L.A. Times sorry for Tupac Shakur story
"The bottom line is that the documents we relied on should not have been used," Editor Russ Stanton said in a story posted Wednesday night on the newspaper's Web site. "We apologize both to our readers and to those referenced in the documents ... and in the story."
Pulitzer-prize winning reporter Chuck Philips, who wrote the story, and his supervisor, Deputy Managing Editor Marc Duvoisin, also apologized.
The apologies followed an investigation launched by Stanton after The Smoking Gun Web site reported earlier in the day that the paper was conned by a prisoner who doctored the documents.
Combs denied that he had any prior knowledge of or involvement in the robbery and shooting of Shakur at a New York recording studio. He and other subjects of the story claimed they had been defamed by the newspaper.
The Smoking Gun said the documents seemed phony because they appeared to be written on a typewriter instead of a computer and included blacked-out sections not typically found in such documents, among other problems.
The Web site claimed the documents were fabricated by a prison inmate with a history of exaggerating his place in the rap music world.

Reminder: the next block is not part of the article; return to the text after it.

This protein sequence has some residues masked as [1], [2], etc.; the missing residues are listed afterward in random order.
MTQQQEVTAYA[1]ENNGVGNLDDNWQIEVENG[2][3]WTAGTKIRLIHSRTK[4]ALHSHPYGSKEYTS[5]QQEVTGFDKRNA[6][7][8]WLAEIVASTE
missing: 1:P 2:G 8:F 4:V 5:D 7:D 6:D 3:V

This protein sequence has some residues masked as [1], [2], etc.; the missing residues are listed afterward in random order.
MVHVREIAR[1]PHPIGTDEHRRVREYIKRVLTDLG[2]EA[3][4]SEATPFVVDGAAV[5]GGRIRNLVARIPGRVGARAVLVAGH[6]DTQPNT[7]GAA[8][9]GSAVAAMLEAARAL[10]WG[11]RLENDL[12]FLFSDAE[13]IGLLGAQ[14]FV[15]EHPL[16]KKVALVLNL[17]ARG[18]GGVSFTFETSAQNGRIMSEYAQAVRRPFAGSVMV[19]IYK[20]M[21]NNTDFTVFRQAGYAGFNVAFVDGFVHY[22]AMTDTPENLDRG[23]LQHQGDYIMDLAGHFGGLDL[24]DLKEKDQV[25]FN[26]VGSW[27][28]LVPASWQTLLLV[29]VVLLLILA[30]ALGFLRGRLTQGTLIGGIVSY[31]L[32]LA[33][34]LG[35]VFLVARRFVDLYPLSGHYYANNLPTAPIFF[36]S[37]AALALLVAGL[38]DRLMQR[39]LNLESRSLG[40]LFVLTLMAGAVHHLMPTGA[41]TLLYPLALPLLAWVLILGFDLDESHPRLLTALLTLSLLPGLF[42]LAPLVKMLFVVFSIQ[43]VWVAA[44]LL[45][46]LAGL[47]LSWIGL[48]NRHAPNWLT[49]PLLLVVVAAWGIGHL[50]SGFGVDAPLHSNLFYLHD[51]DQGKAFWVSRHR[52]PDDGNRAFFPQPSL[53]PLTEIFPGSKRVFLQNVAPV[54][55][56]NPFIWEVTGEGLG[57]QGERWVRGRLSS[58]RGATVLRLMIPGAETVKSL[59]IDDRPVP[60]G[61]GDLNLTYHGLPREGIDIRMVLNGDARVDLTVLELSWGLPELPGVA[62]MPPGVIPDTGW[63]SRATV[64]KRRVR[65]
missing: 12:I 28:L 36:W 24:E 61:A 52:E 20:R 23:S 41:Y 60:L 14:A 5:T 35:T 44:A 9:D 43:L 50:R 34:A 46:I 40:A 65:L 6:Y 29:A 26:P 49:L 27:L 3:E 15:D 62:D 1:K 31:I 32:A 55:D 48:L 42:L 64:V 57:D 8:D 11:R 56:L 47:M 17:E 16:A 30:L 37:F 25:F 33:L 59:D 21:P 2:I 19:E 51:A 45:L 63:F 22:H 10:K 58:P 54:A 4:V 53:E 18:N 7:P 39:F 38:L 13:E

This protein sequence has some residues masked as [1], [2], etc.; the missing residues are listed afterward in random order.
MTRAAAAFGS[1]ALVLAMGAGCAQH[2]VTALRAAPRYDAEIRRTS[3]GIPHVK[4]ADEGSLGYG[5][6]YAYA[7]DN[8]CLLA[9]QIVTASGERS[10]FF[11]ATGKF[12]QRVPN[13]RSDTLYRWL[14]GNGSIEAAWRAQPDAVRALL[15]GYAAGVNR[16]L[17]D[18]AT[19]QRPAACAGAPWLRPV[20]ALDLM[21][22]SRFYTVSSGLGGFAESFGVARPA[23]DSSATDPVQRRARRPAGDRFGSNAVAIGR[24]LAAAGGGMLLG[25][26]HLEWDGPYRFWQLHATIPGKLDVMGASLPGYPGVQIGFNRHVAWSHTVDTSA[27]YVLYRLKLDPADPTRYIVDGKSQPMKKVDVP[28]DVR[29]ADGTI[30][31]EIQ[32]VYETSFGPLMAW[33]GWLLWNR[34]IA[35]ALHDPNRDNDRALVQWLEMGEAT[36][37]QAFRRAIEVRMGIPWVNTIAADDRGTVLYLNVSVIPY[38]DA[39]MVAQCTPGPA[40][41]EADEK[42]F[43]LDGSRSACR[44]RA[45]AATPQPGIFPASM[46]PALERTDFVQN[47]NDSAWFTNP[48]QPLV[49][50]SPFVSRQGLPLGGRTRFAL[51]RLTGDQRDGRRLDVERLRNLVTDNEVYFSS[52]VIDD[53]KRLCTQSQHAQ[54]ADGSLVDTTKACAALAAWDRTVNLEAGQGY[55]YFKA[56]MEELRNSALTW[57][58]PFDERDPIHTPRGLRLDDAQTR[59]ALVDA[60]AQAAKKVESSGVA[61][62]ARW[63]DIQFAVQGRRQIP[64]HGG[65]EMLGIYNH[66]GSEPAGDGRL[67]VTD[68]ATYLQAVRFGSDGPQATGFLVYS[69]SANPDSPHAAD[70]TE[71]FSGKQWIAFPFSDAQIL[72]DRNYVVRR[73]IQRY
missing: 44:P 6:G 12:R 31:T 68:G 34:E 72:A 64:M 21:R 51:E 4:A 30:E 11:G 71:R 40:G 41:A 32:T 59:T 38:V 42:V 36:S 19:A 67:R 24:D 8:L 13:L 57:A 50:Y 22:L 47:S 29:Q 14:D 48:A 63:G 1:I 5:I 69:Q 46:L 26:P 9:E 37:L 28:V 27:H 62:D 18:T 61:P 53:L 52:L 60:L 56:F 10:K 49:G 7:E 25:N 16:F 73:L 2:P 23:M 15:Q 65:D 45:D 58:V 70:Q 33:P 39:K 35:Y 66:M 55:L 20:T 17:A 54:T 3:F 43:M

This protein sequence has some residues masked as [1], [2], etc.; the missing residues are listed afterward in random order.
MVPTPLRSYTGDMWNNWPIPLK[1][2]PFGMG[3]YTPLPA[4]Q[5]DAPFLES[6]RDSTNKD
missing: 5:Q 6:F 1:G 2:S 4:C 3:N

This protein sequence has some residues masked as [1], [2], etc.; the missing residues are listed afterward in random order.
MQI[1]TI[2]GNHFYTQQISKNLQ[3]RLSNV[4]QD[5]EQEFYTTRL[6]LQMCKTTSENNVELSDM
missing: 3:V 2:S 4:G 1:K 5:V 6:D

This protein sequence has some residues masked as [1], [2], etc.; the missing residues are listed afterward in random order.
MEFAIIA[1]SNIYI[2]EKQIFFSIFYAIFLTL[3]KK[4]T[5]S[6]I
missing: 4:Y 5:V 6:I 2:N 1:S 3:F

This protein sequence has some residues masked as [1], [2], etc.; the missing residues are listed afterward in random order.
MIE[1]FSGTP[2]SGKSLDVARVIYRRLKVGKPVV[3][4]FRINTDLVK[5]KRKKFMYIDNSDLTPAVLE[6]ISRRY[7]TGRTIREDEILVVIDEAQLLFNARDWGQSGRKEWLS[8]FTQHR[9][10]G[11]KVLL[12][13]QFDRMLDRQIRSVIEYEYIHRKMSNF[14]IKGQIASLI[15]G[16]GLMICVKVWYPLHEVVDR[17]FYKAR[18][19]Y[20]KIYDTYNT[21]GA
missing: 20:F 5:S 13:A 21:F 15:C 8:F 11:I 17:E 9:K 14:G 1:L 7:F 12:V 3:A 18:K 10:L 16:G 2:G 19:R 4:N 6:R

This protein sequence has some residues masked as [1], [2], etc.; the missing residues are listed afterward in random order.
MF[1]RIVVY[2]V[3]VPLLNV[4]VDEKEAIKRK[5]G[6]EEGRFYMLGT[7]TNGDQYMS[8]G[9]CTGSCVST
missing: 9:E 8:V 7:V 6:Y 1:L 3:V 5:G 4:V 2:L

The Times said its March 17 story was based on FBI records, interviews with people at the scene of the 1994 shooting, and statements to the FBI by an informant.
None of the sources was named.
Philips said Wednesday that a former FBI agent examined the documents in question for him and said they appeared to be legitimate.
But Philips said he wished he had done more to investigate their authenticity.
"I now believe the truth here is I got duped," he said.
Marc Lichtman, an attorney representing rap manager James Rosemond, one of two men the story linked to the Shakur attack, had earlier demanded an apology.
"I would suggest to Mr. Philips and his editors that they immediately print an apology and take out their checkbooks -- or brace themselves for an epic lawsuit," Lichtman said Wednesday.
The shooting triggered a feud between East and West Coast rappers that led to the killings of Shakur and Notorious B.I.G.
The story said associates hoping to curry favor with Combs -- who was overseeing B.I.G.'s white-hot career at the time -- lured Shakur to the studio because of his disrespect toward them.
The story and related features on latimes.com attracted nearly 1 million hits -- more viewers than any other story on latimes.com this year, the newspaper said.